Laughing Lichen introduces northern Canada wildcraft products to overseas markets
Born and raised in Canada’s North, Amy Maund demonstrated an early fascination with plants and wildlife.
“We used to go out on what we called the big lake, Great Slave Lake, for a fishing trip every summer,” recalls Maund.
“And with my mother, we would forage in the wilderness. I would harvest plants, press them and print out their Latin names. I have always loved plants and animals.”
So it is no surprise that, these days, she can be found with her toddler daughter deep in the wilds of the Northwest Territories or northern British Columbia harvesting herbs, berries, lichen and fungi for wildcraft products.
Maund established her company, Laughing Lichen, in 2011 to create products such as soaps, salves and seasonings in an ecological way. All aspects of the business are sustainable, from ethical harvesting to manufacturing all of her products off the grid by using solar energy. Laughing Lichen harvests more than 50 different species of wild herbs, berries, lichens and fungi for their products.
“It’s my passion,” says Maund.
“The plants are wild and native, not farmed, not near highways, not sprayed, not genetically modified. Wildcrafting in the North is a beautiful way of life, to harvest and forage with your family and friends, enjoy nature sustainably and responsibly and then come back and manufacture products infused with wild harvests.”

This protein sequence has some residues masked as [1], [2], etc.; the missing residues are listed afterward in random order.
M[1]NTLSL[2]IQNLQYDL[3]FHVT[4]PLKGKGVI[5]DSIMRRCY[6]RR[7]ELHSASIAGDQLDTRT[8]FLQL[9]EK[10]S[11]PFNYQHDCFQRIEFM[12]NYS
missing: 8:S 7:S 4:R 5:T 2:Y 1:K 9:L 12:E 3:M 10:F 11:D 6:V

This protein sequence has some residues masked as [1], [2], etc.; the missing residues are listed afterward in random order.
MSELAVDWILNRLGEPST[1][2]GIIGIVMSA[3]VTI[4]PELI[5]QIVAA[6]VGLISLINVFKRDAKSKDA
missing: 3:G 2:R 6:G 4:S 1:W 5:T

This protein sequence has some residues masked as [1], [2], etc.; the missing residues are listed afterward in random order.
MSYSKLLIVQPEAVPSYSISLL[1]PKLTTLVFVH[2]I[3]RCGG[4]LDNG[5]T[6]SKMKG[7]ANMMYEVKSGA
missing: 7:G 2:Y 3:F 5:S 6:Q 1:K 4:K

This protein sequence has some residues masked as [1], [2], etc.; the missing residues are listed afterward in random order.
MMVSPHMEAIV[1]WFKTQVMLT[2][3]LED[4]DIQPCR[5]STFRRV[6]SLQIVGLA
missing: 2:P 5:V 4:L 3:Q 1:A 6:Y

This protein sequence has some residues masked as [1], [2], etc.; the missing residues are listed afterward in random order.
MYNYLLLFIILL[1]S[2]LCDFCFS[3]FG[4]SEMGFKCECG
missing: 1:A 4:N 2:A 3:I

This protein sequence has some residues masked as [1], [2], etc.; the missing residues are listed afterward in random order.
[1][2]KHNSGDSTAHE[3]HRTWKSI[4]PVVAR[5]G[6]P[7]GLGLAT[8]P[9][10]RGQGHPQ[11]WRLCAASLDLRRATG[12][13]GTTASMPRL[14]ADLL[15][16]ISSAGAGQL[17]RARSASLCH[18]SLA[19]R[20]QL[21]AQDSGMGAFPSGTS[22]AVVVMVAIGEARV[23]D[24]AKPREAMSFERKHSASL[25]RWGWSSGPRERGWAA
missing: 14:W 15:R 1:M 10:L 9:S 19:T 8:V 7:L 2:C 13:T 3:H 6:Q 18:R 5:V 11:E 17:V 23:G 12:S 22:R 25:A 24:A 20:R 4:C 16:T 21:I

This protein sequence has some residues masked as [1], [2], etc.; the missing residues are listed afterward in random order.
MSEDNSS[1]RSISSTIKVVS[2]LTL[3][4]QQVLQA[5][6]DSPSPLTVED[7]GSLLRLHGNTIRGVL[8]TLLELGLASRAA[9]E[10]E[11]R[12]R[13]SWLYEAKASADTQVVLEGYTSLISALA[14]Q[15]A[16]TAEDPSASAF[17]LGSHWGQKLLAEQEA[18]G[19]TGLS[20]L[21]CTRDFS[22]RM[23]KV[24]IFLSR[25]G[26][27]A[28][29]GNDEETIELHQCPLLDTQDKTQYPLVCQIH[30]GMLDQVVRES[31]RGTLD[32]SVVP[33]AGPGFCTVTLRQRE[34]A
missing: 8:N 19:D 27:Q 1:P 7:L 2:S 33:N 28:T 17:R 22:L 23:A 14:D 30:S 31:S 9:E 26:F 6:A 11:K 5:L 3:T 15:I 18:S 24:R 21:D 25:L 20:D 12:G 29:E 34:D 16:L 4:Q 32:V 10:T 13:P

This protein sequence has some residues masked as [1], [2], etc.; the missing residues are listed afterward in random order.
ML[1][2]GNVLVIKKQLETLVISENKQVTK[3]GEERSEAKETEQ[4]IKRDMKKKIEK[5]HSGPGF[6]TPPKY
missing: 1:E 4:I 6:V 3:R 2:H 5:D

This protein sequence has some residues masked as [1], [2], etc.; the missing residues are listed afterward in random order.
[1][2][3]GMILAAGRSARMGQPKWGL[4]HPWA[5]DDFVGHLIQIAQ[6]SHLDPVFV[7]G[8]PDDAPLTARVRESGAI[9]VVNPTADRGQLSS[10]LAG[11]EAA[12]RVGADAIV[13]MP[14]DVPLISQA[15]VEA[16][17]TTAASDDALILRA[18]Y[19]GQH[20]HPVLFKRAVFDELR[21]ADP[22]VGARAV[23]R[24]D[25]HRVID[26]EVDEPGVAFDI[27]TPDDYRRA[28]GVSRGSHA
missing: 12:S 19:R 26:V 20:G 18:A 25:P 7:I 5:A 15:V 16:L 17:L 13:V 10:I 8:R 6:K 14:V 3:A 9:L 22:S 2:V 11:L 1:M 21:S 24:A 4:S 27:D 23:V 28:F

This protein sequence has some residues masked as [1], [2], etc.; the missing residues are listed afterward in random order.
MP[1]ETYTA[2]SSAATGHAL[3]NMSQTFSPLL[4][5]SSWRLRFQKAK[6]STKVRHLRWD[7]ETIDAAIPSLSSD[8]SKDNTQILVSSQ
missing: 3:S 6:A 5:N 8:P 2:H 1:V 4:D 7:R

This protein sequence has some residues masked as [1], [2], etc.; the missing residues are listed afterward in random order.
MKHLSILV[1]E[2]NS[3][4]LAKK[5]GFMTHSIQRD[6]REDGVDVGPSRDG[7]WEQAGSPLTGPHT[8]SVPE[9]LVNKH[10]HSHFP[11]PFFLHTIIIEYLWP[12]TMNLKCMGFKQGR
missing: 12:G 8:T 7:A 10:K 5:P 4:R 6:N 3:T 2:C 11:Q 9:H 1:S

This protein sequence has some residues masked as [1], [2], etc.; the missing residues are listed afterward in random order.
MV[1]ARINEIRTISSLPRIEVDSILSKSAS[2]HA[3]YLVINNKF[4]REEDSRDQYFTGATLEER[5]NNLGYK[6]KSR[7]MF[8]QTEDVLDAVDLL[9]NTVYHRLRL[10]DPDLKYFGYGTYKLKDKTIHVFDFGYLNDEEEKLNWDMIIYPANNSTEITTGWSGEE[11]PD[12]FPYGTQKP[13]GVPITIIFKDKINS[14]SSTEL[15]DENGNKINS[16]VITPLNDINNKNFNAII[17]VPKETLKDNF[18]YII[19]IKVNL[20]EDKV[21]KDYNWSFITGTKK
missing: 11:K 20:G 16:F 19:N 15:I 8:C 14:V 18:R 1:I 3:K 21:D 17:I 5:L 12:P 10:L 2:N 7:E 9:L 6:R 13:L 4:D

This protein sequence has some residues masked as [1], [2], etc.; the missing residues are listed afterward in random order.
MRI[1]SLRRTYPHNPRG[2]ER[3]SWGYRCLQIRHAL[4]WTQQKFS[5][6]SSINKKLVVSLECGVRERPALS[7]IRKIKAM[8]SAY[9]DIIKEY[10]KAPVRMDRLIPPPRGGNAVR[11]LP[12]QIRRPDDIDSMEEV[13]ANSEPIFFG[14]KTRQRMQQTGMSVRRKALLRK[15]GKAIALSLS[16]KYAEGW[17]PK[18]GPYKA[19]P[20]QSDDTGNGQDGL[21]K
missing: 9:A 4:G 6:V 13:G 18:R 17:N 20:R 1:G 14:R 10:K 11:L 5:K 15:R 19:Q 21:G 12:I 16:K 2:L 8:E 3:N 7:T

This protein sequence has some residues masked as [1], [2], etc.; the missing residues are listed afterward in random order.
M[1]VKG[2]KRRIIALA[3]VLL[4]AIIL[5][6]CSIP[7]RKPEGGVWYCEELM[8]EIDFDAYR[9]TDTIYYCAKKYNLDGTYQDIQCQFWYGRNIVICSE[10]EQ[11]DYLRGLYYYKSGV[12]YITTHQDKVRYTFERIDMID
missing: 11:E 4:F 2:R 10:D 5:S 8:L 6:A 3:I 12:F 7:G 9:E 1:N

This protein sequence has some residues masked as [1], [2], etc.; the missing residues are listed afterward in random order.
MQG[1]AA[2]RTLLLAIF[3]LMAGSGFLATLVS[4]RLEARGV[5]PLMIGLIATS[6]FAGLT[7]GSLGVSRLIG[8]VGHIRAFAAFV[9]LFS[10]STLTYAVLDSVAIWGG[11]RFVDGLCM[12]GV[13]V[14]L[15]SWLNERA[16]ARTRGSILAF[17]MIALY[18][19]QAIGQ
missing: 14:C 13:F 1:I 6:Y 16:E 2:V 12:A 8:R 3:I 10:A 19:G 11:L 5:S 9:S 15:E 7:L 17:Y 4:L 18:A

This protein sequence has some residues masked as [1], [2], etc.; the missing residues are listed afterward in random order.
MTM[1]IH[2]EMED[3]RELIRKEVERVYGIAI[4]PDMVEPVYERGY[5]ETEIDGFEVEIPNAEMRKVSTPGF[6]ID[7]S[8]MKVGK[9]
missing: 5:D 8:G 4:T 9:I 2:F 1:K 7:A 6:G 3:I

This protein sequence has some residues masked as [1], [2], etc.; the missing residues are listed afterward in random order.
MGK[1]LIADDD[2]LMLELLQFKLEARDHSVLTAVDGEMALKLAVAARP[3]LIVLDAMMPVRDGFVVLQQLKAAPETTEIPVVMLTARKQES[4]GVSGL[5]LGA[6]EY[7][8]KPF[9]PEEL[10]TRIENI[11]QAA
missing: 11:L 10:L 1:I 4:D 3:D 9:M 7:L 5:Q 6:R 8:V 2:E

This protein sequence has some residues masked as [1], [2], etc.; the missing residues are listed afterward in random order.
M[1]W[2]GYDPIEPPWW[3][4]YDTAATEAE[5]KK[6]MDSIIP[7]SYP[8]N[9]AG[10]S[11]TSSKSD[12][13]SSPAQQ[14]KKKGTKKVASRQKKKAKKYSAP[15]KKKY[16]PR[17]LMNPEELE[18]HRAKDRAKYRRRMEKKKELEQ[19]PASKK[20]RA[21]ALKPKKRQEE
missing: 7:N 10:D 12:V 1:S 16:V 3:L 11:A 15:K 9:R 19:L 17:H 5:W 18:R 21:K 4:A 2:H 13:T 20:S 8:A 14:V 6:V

The company’s products include Wild Labrador Tea, also known as Trappers Tea or Hudson’s Bay Tea, made from a small aromatic shrub that grows in boggy and wet areas. Spruce pitch is used for its anti-fungal, analgesic and anti-microbial qualities.
And not to fear: Bear Poop Soap does not contain those actual ingredients!
“It’s a bit of a joke product, but it’s educational,” says Maund.
“The back of the Bear Poop Soap box refers to seed dispersal: how bears eating berries and going to the bathroom in the woods creates new berry patches.” The soap is infused with wild chaga mushrooms and cranberries.
Not only does Laughing Lichen promote sustainability and education, it also shows how businesses located in Canada’s isolated economic regions can become exporters to the world with the right product.
“Last season we trained 17 people as wildcrafters and foragers,” says Maund.
“We want to be able to support a lifestyle in the North where you can go out harvesting, earn a meaningful wage and continue to live remotely.”
Wholesale products from Laughing Lichen are already selling well in Asia, Ireland and Germany. Online sales also reach Japan, South Korea, China and Australia.
Maund is excited to see the possibilities that come from Canada’s trade deals with the Asia-Pacific region (CPTPP) and the European Union (CETA). Exporting further will allow her business to support more people in wildcrafting.
“We are building a new solar-powered facility on a 12-acre parcel of land 40 minutes northeast of Yellowknife,” says Maund.
“We will be able to employ more people and harvest a larger volume.”
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